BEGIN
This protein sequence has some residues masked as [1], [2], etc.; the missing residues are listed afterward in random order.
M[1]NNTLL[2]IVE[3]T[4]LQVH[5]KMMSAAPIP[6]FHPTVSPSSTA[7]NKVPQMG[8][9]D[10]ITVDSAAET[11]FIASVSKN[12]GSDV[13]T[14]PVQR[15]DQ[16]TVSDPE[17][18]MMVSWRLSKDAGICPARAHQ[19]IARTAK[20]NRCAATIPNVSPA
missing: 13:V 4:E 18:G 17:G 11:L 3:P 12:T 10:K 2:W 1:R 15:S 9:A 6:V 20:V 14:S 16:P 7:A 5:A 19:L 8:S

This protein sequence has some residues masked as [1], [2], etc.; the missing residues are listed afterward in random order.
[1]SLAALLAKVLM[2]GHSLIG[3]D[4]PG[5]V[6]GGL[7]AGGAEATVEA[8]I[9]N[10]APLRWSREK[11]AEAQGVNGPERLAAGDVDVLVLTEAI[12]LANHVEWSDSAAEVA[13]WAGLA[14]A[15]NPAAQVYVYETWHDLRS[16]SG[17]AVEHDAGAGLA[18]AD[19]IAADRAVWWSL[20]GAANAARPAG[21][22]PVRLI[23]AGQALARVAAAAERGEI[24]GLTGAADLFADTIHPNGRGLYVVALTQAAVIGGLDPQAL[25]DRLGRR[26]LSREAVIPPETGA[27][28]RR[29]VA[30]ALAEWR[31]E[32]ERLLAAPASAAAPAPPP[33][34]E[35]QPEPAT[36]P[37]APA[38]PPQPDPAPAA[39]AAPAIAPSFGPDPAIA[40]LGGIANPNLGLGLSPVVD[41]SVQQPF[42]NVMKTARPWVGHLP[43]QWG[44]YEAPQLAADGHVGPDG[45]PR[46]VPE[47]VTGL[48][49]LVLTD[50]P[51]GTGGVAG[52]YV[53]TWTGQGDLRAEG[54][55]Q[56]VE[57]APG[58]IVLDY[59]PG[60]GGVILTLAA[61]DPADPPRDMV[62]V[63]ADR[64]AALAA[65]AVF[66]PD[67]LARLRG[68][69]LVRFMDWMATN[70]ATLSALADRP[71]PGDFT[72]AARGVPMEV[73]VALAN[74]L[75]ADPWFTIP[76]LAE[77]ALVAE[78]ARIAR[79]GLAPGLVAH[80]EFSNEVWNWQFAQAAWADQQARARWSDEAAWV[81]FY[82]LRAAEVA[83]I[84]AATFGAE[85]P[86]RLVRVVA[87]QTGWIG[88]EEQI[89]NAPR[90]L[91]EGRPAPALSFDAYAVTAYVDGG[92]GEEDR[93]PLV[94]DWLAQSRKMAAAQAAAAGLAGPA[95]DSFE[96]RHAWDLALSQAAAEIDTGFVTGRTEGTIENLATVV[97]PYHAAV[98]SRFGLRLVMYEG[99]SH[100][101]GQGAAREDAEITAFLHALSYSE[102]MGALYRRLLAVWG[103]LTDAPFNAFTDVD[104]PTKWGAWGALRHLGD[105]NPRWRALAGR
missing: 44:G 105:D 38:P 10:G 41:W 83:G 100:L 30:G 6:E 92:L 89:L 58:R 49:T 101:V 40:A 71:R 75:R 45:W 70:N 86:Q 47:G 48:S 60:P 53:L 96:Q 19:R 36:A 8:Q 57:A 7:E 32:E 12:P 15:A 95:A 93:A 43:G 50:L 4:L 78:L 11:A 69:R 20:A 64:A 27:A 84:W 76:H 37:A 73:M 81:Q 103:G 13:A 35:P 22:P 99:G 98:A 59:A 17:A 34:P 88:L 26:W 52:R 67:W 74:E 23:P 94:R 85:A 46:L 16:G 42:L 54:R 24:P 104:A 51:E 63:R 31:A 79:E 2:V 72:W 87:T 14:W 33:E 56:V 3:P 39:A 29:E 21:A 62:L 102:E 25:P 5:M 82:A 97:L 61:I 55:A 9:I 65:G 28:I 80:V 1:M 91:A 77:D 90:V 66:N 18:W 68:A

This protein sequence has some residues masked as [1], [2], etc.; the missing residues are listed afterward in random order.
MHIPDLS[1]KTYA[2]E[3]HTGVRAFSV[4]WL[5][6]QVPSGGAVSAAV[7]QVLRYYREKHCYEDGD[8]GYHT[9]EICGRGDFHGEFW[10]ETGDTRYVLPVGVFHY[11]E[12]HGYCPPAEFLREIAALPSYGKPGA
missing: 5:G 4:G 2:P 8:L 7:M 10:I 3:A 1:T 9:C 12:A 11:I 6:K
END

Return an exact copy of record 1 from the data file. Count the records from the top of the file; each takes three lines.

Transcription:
This protein sequence has some residues masked as [1], [2], etc.; the missing residues are listed afterward in random order.
M[1]NNTLL[2]IVE[3]T[4]LQVH[5]KMMSAAPIP[6]FHPTVSPSSTA[7]NKVPQMG[8][9]D[10]ITVDSAAET[11]FIASVSKN[12]GSDV[13]T[14]PVQR[15]DQ[16]TVSDPE[17][18]MMVSWRLSKDAGICPARAHQ[19]IARTAK[20]NRCAATIPNVSPA
missing: 13:V 4:E 18:G 17:G 11:L 3:P 12:T 10:K 2:W 1:R 15:S 9:A 6:V 20:V 14:S 16:P 7:A 5:A 19:L 8:S